South Africa

How South African Businesses are Rising to the Challenge of HIV and AIDS

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As well as having a devastating impact on individuals, HIV and AIDS are also having an increasingly negative economic impact on many African businesses and organisations. However, more and more businesses are waking up to huge benefits that well-implemented HIV/AIDS workplace support programs have to offer. These programmes institute policies and procedures that prevent infected employees from discrimination from colleagues, as well as offering free HIV testing to their workforce in an attempt to diagnose and manage the disease at an early stage. This in turn helps employees stay healthy, take control of their illness and encourages the entire workforce to work together to support affected colleagues and work together collaboratively to prevent the illness having a negative impact on the company as a whole.

Anglo American leads the way

One of the earliest organisations to adopt such a proactive approach was Anglo American, one of the world’s largest mining companies. They recognized the heavy toll that HIV was having on its 100,000 strong South African workforce and in 2002 introduced a comprehensive and wide ranging programme in the workplace in order to ensure early diagnosis and work with affected employees to better manage their condition. In doing this, they’ve had a positive impact on not just their employees, but the wider community. They offer counselling to affected staff members as well as awareness raising and prevention campaigns in the wider area to help safeguard their staff and families. They also offer free medical treatment to their employees and their dependants, including free nutritional supplements and anti retroviral drugs. By paying for their staff to have this treatment, Anglo American are improving their overall productivity. It makes great business- as well as social- sense. In 2012 they tested and counselled approximately 95,000 employees and contractors in South Africa, many of whom will go on to raise awareness in the wider community and pass on key messages about early diagnosis and treatment.

Community outreach and support

Another company who are leading the way in supporting personnel with HIV and AIDS are Mercedes-Benz South Africa. However, they’re also taking one step further than many other employers by also reaching out to the wider community: not just dependents of their employees. MBSA support and fund several projects that offer a lifeline to local people, such as the Sange Child and Youth Care Centre in Mdantsan. It was founded in 2010 to provide welfare and care to children in need of protection, including young people affected and infected by HIV/AIDS. MBSA have strong ties to the Mdantsane region as a large portion of their labour force live and work there. MBSA also run the Siyakhana Health Trust in partnership with the Border-Kei Chamber of Business and a German development agency. This project provides 30 other small and medium sized companies in the Eastern Cape with HIV/AIDS awareness training, counselling, testing and care.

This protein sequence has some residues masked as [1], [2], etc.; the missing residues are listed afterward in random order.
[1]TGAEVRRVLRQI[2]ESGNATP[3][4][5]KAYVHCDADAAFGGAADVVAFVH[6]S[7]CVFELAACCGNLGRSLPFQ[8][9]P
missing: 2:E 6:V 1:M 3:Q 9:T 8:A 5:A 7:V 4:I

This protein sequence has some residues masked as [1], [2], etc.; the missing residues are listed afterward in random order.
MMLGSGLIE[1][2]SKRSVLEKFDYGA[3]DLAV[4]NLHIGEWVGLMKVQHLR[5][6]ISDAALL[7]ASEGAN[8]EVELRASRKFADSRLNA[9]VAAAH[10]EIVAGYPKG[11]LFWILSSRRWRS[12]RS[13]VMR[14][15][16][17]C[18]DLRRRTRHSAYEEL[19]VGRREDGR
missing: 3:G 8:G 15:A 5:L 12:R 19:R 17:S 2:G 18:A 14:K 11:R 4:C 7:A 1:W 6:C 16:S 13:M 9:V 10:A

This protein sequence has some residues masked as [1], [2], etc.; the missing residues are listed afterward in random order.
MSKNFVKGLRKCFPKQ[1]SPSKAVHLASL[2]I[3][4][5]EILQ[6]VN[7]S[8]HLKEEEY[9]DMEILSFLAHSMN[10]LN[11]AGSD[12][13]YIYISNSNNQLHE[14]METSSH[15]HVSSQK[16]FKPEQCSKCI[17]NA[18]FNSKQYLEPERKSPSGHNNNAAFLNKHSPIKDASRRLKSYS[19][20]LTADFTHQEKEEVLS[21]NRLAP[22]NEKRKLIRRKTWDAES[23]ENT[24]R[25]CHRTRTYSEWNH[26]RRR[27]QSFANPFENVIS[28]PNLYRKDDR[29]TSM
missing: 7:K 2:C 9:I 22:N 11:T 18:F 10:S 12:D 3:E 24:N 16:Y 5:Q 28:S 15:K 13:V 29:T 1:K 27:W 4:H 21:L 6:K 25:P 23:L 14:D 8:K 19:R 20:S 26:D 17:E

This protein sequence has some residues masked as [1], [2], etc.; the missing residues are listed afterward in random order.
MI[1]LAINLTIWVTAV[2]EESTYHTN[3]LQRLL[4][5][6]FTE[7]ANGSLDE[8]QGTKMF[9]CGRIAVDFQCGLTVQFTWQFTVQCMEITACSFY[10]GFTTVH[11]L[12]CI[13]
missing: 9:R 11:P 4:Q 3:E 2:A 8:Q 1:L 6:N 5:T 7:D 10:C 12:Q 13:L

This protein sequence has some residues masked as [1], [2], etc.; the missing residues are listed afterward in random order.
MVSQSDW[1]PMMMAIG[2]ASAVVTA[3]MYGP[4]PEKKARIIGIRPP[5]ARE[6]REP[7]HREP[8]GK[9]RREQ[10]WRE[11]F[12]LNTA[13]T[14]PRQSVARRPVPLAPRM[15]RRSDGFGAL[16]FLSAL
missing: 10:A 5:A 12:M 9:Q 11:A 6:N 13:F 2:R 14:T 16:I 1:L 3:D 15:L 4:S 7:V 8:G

The SA Business Coalition on HIV/Aids

Both of these companies are members of Sabcoha, the South African Business Coalition on HIV/AIDS, along with other major employers such as Afrox, Volkswagen of South Africa, Unilever and Toyota SA. With a membership base of over 40 corporations, large multinationals and smaller businesses, this vocal and influential coalition is effecting real change in SA by lobbying the government, running research projects and supporting businesses in setting up their own HIV and AIDS workplace testing and support programmes. Sabcoha have also put together a risk reducing training programme for very small businesses and new start ups called ‘BizAIDS’: a toolkit of guidelines and practical steps they can take in order to reduce the risk of infection among their staff.

When all is said and done, the epidemic is having a significant and severe effect on businesses and profitability across the continent, as well as fracturing communities and damaging the feeling of well-being and security that’s essential for a healthy economy. By addressing the illness at a basic, supportive level- as well as sharing best practice- South African businesses are taking care of their moral responsibility to care for their staff members as well as supporting their bottom line: something that’s vital in ensuring they can continue to provide valuable employment opportunities.

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